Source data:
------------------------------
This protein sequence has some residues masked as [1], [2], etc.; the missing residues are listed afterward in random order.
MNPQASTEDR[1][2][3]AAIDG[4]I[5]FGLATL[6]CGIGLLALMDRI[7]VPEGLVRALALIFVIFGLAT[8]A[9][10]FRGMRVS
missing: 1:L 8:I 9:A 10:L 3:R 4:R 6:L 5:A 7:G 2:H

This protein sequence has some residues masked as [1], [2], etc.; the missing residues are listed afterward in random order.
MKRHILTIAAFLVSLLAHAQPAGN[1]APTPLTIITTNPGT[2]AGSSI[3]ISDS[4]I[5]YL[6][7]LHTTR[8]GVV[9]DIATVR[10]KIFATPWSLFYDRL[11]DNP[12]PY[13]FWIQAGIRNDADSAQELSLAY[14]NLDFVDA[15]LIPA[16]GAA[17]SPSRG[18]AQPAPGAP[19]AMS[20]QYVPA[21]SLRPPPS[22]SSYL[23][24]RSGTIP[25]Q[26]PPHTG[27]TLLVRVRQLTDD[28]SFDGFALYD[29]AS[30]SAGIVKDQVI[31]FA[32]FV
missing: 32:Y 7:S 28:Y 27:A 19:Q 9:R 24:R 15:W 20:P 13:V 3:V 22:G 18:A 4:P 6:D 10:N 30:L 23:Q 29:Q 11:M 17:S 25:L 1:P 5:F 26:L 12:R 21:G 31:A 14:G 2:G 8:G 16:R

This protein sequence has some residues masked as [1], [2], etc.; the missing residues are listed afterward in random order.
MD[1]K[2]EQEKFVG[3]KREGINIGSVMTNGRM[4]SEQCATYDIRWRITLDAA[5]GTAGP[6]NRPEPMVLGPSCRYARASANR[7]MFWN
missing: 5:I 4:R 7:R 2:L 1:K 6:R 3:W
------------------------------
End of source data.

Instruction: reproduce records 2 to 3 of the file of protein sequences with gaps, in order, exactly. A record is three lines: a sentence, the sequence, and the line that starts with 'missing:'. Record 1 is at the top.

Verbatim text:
This protein sequence has some residues masked as [1], [2], etc.; the missing residues are listed afterward in random order.
MKRHILTIAAFLVSLLAHAQPAGN[1]APTPLTIITTNPGT[2]AGSSI[3]ISDS[4]I[5]YL[6][7]LHTTR[8]GVV[9]DIATVR[10]KIFATPWSLFYDRL[11]DNP[12]PY[13]FWIQAGIRNDADSAQELSLAY[14]NLDFVDA[15]LIPA[16]GAA[17]SPSRG[18]AQPAPGAP[19]AMS[20]QYVPA[21]SLRPPPS[22]SSYL[23][24]RSGTIP[25]Q[26]PPHTG[27]TLLVRVRQLTDD[28]SFDGFALYD[29]AS[30]SAGIVKDQVI[31]FA[32]FV
missing: 32:Y 7:S 28:Y 27:A 19:Q 9:R 24:R 15:W 20:P 13:V 3:V 22:G 18:A 4:P 6:D 10:N 30:L 23:Q 29:Q 11:M 17:S 25:L 1:P 5:F 26:L 12:R 21:G 31:A 14:G 2:G 8:G 16:R

This protein sequence has some residues masked as [1], [2], etc.; the missing residues are listed afterward in random order.
MD[1]K[2]EQEKFVG[3]KREGINIGSVMTNGRM[4]SEQCATYDIRWRITLDAA[5]GTAGP[6]NRPEPMVLGPSCRYARASANR[7]MFWN
missing: 5:I 4:R 7:R 2:L 1:K 6:R 3:W